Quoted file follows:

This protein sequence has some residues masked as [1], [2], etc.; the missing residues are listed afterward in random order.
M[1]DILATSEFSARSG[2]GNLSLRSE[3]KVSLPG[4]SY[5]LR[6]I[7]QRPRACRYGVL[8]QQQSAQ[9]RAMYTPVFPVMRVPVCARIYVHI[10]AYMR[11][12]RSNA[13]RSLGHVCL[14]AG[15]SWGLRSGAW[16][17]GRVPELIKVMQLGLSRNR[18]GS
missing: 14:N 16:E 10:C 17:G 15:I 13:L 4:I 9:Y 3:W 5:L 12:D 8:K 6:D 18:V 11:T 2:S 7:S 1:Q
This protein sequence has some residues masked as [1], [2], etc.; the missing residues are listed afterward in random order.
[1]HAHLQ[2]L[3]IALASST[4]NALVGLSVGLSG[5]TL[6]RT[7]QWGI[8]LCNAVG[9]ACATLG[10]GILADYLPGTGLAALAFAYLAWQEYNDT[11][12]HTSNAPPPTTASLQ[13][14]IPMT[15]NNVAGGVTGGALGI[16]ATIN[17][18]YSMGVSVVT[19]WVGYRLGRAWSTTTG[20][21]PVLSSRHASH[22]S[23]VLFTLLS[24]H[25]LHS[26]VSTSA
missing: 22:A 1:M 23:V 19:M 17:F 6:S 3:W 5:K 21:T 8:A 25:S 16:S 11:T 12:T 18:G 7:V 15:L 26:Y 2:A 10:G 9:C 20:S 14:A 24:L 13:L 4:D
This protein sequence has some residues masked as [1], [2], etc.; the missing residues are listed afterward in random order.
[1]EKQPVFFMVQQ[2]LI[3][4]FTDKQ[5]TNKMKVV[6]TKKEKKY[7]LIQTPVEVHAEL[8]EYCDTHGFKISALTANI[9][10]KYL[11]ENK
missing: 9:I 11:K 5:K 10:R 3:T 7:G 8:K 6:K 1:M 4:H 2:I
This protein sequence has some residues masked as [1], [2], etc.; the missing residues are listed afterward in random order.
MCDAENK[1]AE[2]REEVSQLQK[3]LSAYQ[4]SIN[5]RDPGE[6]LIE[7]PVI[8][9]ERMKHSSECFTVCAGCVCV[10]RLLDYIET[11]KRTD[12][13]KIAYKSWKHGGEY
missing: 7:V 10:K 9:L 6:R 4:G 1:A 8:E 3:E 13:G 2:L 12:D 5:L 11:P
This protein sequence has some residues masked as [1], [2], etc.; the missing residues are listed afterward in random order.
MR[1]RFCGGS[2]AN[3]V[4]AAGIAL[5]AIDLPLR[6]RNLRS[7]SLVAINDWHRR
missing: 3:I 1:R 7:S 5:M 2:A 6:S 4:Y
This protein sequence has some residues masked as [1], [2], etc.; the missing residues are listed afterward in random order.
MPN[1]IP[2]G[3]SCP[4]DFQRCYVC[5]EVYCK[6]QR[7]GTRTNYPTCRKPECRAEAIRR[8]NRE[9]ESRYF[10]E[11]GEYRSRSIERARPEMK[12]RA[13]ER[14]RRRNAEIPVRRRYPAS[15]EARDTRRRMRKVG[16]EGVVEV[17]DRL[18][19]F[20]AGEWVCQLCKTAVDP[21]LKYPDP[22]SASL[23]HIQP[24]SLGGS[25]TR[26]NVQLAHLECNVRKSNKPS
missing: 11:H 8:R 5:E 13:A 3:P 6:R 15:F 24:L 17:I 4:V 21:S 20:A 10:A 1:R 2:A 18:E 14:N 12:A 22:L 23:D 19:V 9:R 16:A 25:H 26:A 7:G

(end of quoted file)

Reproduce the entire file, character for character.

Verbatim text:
This protein sequence has some residues masked as [1], [2], etc.; the missing residues are listed afterward in random order.
M[1]DILATSEFSARSG[2]GNLSLRSE[3]KVSLPG[4]SY[5]LR[6]I[7]QRPRACRYGVL[8]QQQSAQ[9]RAMYTPVFPVMRVPVCARIYVHI[10]AYMR[11][12]RSNA[13]RSLGHVCL[14]AG[15]SWGLRSGAW[16][17]GRVPELIKVMQLGLSRNR[18]GS
missing: 14:N 16:E 10:C 17:G 15:I 13:L 4:I 9:Y 3:W 5:L 12:D 8:K 6:D 18:V 11:T 2:S 7:S 1:Q
This protein sequence has some residues masked as [1], [2], etc.; the missing residues are listed afterward in random order.
[1]HAHLQ[2]L[3]IALASST[4]NALVGLSVGLSG[5]TL[6]RT[7]QWGI[8]LCNAVG[9]ACATLG[10]GILADYLPGTGLAALAFAYLAWQEYNDT[11][12]HTSNAPPPTTASLQ[13][14]IPMT[15]NNVAGGVTGGALGI[16]ATIN[17][18]YSMGVSVVT[19]WVGYRLGRAWSTTTG[20][21]PVLSSRHASH[22]S[23]VLFTLLS[24]H[25]LHS[26]VSTSA
missing: 22:A 1:M 23:V 19:M 17:F 6:S 3:W 5:K 21:T 8:A 25:S 16:S 11:T 12:T 18:G 7:V 15:L 26:Y 2:A 10:G 9:C 20:S 14:A 24:L 13:L 4:D
This protein sequence has some residues masked as [1], [2], etc.; the missing residues are listed afterward in random order.
[1]EKQPVFFMVQQ[2]LI[3][4]FTDKQ[5]TNKMKVV[6]TKKEKKY[7]LIQTPVEVHAEL[8]EYCDTHGFKISALTANI[9][10]KYL[11]ENK
missing: 9:I 11:K 5:K 10:R 3:T 7:G 8:K 6:K 1:M 4:H 2:I
This protein sequence has some residues masked as [1], [2], etc.; the missing residues are listed afterward in random order.
MCDAENK[1]AE[2]REEVSQLQK[3]LSAYQ[4]SIN[5]RDPGE[6]LIE[7]PVI[8][9]ERMKHSSECFTVCAGCVCV[10]RLLDYIET[11]KRTD[12][13]KIAYKSWKHGGEY
missing: 7:V 10:K 9:L 6:R 4:G 1:A 8:E 3:E 13:G 2:L 12:D 5:L 11:P
This protein sequence has some residues masked as [1], [2], etc.; the missing residues are listed afterward in random order.
MR[1]RFCGGS[2]AN[3]V[4]AAGIAL[5]AIDLPLR[6]RNLRS[7]SLVAINDWHRR
missing: 3:I 1:R 7:S 5:M 2:A 6:S 4:Y
This protein sequence has some residues masked as [1], [2], etc.; the missing residues are listed afterward in random order.
MPN[1]IP[2]G[3]SCP[4]DFQRCYVC[5]EVYCK[6]QR[7]GTRTNYPTCRKPECRAEAIRR[8]NRE[9]ESRYF[10]E[11]GEYRSRSIERARPEMK[12]RA[13]ER[14]RRRNAEIPVRRRYPAS[15]EARDTRRRMRKVG[16]EGVVEV[17]DRL[18][19]F[20]AGEWVCQLCKTAVDP[21]LKYPDP[22]SASL[23]HIQP[24]SLGGS[25]TR[26]NVQLAHLECNVRKSNKPS
missing: 11:H 8:R 5:E 13:A 3:P 6:R 15:F 24:L 17:I 4:V 21:S 20:A 10:A 1:R 2:A 18:E 14:N 12:A 22:L 23:D 19:V 9:R 16:A 25:H 26:A 7:G